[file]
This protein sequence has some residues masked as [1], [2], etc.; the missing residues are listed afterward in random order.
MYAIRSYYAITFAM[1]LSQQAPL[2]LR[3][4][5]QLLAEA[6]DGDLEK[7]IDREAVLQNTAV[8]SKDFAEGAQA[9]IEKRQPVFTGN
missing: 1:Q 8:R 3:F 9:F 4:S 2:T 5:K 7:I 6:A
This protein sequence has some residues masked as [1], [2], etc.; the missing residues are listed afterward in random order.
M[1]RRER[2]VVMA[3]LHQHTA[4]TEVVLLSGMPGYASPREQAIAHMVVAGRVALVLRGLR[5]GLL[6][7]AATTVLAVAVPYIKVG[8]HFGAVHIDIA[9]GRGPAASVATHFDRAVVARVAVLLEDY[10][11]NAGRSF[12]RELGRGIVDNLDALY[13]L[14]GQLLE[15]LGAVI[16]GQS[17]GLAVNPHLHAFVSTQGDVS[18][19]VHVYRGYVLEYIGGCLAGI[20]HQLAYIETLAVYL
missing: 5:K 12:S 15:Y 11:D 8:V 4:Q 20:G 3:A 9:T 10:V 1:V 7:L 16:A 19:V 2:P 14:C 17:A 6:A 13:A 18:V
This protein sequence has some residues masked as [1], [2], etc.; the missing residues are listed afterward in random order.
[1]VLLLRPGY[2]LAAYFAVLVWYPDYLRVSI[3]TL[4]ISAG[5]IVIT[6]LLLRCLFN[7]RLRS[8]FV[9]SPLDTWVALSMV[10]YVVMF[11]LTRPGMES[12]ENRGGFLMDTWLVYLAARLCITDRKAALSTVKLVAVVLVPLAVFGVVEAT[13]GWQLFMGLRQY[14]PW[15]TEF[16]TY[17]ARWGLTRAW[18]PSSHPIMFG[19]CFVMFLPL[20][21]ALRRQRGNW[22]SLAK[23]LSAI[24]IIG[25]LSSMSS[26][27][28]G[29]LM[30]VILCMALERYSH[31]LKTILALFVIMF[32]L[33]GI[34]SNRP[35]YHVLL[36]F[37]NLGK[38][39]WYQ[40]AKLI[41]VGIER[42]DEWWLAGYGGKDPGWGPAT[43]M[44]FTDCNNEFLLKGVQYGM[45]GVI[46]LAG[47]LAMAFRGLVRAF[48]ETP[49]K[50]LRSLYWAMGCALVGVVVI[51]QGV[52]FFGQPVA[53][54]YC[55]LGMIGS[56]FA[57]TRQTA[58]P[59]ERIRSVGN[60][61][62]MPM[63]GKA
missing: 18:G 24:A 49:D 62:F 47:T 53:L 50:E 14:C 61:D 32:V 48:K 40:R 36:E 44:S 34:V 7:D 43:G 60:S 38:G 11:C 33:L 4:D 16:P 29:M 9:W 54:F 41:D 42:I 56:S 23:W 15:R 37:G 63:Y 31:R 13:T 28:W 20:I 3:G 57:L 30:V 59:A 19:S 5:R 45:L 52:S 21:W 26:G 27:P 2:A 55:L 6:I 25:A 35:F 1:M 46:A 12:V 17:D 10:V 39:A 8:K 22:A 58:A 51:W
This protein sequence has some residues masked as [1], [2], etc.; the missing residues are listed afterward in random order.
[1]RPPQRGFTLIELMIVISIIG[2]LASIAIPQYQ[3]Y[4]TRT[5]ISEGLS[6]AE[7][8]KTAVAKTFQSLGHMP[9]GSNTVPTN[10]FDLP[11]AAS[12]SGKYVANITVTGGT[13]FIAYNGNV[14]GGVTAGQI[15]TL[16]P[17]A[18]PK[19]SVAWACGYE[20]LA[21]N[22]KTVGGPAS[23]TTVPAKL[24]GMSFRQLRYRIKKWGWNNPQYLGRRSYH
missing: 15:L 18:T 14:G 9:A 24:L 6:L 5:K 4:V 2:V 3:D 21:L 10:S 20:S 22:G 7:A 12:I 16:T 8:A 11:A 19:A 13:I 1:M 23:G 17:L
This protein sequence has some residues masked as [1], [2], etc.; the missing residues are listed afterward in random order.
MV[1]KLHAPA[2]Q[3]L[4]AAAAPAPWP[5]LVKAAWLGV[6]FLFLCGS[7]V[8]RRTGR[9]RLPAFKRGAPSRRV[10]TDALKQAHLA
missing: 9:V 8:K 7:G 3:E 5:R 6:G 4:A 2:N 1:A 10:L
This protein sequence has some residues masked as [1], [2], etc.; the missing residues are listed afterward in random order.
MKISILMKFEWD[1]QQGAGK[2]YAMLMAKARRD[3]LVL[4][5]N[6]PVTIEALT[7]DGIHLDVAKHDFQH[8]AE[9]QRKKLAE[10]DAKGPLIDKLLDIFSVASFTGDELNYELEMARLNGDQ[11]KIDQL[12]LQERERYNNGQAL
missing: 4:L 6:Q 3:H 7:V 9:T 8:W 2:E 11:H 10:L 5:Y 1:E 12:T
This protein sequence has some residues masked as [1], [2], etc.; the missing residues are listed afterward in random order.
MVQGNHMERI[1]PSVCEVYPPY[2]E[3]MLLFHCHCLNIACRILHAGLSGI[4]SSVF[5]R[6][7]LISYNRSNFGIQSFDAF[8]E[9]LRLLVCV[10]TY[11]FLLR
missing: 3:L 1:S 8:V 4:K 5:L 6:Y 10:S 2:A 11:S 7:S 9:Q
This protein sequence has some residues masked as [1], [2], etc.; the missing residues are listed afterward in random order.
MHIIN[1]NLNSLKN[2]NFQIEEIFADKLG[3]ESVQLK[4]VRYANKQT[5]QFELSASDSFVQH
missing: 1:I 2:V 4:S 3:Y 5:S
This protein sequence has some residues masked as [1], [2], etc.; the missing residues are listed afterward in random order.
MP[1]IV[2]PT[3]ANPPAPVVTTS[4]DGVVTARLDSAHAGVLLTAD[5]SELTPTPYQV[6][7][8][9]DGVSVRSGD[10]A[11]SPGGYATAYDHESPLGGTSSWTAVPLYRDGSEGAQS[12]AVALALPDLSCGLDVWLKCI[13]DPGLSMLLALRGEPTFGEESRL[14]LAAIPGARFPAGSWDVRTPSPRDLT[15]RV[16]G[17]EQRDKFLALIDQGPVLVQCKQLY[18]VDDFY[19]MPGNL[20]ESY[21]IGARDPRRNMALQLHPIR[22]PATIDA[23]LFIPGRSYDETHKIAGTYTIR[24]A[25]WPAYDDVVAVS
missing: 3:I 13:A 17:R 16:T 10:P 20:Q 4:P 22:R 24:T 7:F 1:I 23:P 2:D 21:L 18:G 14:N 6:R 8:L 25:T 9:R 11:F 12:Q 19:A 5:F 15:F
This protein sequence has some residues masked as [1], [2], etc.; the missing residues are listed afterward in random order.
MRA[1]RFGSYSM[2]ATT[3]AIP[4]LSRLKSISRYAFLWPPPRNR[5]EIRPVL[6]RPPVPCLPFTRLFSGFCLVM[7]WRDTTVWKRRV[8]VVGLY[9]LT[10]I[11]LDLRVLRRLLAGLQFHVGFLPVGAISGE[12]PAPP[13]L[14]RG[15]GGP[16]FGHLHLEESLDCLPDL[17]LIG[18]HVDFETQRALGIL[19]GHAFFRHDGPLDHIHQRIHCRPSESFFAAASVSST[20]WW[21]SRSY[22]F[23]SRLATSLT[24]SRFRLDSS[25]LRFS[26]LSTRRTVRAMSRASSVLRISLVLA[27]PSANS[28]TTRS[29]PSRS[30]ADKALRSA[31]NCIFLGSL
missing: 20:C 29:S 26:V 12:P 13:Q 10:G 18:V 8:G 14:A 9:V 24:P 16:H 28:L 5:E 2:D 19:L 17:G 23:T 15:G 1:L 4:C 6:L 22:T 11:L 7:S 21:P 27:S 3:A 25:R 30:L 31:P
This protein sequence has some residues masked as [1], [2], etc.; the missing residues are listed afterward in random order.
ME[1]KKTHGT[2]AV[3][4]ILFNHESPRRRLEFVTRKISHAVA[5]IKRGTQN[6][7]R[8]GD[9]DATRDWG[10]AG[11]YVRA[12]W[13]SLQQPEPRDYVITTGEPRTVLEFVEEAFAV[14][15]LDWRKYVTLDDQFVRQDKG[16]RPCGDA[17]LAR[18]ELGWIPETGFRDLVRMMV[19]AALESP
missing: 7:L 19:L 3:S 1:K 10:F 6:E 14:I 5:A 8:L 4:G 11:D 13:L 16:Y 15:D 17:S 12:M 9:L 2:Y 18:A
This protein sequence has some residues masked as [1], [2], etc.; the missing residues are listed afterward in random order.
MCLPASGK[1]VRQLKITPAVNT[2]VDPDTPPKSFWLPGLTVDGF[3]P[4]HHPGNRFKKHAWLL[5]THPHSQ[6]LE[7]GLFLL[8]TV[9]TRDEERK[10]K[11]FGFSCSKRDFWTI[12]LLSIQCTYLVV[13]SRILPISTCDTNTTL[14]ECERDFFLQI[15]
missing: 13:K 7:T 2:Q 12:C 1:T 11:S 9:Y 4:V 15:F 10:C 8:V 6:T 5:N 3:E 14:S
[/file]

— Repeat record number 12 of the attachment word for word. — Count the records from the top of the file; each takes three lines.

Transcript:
This protein sequence has some residues masked as [1], [2], etc.; the missing residues are listed afterward in random order.
MCLPASGK[1]VRQLKITPAVNT[2]VDPDTPPKSFWLPGLTVDGF[3]P[4]HHPGNRFKKHAWLL[5]THPHSQ[6]LE[7]GLFLL[8]TV[9]TRDEERK[10]K[11]FGFSCSKRDFWTI[12]LLSIQCTYLVV[13]SRILPISTCDTNTTL[14]ECERDFFLQI[15]
missing: 13:K 7:T 2:Q 12:C 1:T 11:S 9:Y 4:V 15:F 10:C 8:V 6:T 5:N 3:E 14:S